Mandrill to Snowflake

This page provides you with instructions on how to extract data from Mandrill and load it into Snowflake. (If this manual process sounds onerous, check out Stitch, which can do all the heavy lifting for you in just a few clicks.)

What is Mandrill?

Mandrill is a transactional email API for MailChimp users. MailChimp, as you may know, is a marketing automation platform that businesses use to send out more than a billion email messages every day. The Mandrill service is a MailChimp add-on that businesses can use to send personalized, one-to-one ecommerce email messages or automated transactional email. The Mandrill API lets developers not only send email programmatically, but also access reporting data.

What is Snowflake?

Snowflake is a cloud-based data warehouse implemented as a managed service running on Amazon Web Services EC2 and S3 instances. Snowflake separates compute and storage resources, enabling users to scale the two independently and pay only for resources used. It provides native support for JSON, Avro, XML, and Parquet data, and can provide access to the same data for multiple workgroups or workloads simultaneously with no contention roadblocks or performance degradation.

Getting data out of Mandrill

The Mandrill API has clients or wrappers for Ruby, Python, Node.js, PHP, and JavaScript. Suppose you want to use Python to extract the data from Mandrill and load it into a data warehouse such as Amazon Redshift. Your first step is to use pip to install the Mandrill API client with a command like sudo pip install mandrill.

Once you have a copy of the Mandrill library, you can start coding with it. Import the library module and instantiate the Mandrill class with this code:

import mandrill
mandrill_client = mandrill.Mandrill('YOUR_API_KEY')

You can then begin accessing data with calls like:

    mandrill_client = mandrill.Mandrill('YOUR_API_KEY')
    result = mandrill_client.exports.info(id='example id')

The returned data will include a URL you can use to fetch the results, which are returned as a ZIP archive. You must then unzip the results to generate a CSV file. You may have to run multiple export commands to get all the data you want, in multiple files.

Preparing data for Snowflake

You may need to prepare your data before loading it. Check Snowflake's supported data types and make sure that your data maps neatly to them.

Note that you won't need to define a schema in advance when loading JSON or XML data into Snowflake.

Loading data into Snowflake

Snowflake's documentation outlines a Data Loading Overview that can help you with the task of loading your data. If you're not loading a lot of data, look into the data loading wizard in the Snowflake web UI, but for many organizations, the limitations on that tool will make it a non-starter as a reliable ETL solution. Instead:

  • Use the PUT command to stage files.
  • Use the COPY INTO table command to load prepared data into an awaiting table.

You can copy from your local drive or from Amazon S3. Snowflake lets you make a virtual warehouse that can power the insertion process.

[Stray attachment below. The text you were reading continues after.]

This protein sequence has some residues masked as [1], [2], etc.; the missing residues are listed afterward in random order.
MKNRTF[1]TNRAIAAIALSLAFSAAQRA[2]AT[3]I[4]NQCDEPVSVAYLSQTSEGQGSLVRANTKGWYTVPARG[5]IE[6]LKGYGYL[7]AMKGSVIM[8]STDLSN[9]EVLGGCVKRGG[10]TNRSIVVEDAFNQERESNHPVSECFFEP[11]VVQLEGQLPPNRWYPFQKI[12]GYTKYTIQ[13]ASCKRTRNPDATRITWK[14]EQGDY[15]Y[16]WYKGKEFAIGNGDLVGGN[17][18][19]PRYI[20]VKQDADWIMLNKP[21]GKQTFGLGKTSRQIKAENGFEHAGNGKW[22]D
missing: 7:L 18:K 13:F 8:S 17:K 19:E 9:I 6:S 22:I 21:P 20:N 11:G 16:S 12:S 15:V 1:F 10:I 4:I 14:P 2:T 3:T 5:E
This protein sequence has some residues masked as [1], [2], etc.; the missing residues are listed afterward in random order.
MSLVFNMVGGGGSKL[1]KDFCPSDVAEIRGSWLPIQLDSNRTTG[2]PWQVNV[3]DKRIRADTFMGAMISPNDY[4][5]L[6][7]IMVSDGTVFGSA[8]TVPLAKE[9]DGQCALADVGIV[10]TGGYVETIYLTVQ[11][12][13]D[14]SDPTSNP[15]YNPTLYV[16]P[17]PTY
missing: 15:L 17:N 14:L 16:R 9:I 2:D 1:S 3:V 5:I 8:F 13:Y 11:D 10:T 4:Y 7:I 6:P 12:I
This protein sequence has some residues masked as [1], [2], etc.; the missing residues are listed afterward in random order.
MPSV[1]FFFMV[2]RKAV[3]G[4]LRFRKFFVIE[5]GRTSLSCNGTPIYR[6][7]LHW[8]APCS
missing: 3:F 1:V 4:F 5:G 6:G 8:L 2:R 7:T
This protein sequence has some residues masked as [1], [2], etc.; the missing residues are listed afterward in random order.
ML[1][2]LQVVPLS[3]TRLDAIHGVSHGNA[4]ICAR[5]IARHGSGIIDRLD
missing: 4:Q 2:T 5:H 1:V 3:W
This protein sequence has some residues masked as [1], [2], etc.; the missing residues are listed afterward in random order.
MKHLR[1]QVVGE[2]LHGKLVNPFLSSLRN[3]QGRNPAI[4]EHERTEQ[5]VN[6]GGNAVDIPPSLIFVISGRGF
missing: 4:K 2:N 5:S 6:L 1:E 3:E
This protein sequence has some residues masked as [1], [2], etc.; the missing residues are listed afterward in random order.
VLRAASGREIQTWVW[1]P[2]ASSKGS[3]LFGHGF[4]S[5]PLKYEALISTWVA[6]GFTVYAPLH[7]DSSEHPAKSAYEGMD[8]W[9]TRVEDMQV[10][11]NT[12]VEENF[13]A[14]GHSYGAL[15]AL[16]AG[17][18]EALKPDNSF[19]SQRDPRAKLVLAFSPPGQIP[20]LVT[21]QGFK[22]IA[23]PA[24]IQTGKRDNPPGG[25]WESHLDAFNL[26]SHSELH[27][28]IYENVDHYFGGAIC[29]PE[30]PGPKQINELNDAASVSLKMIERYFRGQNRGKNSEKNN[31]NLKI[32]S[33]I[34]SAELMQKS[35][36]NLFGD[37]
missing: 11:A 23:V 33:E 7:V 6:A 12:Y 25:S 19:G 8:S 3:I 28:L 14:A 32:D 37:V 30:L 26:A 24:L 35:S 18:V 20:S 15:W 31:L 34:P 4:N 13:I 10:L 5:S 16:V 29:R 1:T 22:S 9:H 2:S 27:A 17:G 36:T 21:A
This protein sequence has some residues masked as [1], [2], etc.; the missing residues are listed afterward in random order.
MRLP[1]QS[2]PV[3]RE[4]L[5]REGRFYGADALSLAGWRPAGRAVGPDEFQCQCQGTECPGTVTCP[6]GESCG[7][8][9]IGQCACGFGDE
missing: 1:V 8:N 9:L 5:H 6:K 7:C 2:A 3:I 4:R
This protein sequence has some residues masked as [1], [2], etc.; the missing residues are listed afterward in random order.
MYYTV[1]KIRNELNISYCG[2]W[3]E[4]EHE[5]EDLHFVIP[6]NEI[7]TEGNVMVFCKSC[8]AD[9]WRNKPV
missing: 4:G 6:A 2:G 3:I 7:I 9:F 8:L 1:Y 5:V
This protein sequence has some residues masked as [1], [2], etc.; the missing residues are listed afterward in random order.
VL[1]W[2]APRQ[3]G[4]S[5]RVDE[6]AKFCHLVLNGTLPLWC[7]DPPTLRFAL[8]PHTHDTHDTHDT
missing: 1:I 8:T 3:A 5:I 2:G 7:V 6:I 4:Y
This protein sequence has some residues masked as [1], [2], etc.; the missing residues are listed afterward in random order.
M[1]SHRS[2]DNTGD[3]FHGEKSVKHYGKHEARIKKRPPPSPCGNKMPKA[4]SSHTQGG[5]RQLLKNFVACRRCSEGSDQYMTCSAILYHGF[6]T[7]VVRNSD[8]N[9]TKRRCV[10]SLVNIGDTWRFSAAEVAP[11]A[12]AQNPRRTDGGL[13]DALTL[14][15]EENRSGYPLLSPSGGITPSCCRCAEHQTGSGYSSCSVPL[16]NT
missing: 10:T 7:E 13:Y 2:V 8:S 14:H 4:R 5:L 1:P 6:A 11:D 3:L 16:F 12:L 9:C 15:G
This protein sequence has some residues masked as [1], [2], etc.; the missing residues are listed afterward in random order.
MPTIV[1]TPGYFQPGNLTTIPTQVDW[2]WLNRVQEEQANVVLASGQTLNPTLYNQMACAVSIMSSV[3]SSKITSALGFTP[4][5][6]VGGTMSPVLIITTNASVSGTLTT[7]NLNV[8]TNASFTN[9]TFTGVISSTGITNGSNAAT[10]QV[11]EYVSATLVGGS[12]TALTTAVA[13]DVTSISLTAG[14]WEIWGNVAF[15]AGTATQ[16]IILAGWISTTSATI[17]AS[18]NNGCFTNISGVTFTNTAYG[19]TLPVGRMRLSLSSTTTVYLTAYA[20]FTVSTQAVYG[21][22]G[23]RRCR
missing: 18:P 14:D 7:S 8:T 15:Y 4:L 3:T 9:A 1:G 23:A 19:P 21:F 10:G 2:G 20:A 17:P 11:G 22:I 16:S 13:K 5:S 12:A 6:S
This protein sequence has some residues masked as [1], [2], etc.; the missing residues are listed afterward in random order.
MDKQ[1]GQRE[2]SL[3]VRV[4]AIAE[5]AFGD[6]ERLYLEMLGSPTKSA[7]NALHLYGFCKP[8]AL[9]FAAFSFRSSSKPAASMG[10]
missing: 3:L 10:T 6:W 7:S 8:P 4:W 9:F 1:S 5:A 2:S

Keeping Mandrill data up to date

At this point you've coded up a script or written a program to get the data you want and successfully moved it into your data warehouse. But how will you load new or updated data? It's not a good idea to replicate all of your data each time you have updated records. That process would be painfully slow and resource-intensive.

Instead, identify key fields that your script can use to bookmark its progression through the data and use to pick up where it left off as it looks for updated data. Auto-incrementing fields such as updated_at or created_at work best for this. When you've built in this functionality, you can set up your script as a cron job or continuous loop to get new data as it appears in Mandrill.

And remember, as with any code, once you write it, you have to maintain it. If Mandrill modifies its API, or the API sends a field with a datatype your code doesn't recognize, you may have to modify the script. If your users want slightly different information, you definitely will have to.

Other data warehouse options

Snowflake is great, but sometimes you need to optimize for different things when you're choosing a data warehouse. Some folks choose to go with Amazon Redshift, Google BigQuery, or PostgreSQL, which are RDBMSes that use similar SQL syntax, or Panoply, which works with Redshift instances. If you're interested in seeing the relevant steps for loading data into one of these platforms, check out To Redshift, To BigQuery, To Postgres, and To Panoply.

Easier and faster alternatives

If all this sounds a bit overwhelming, don’t be alarmed. If you have all the skills necessary to go through this process, chances are building and maintaining a script like this isn’t a very high-leverage use of your time.

Thankfully, products like Stitch were built to solve this problem automatically. With just a few clicks, Stitch starts extracting your Mandrill data via the API, structuring it in a way that is optimized for analysis, and inserting that data into your Snowflake data warehouse.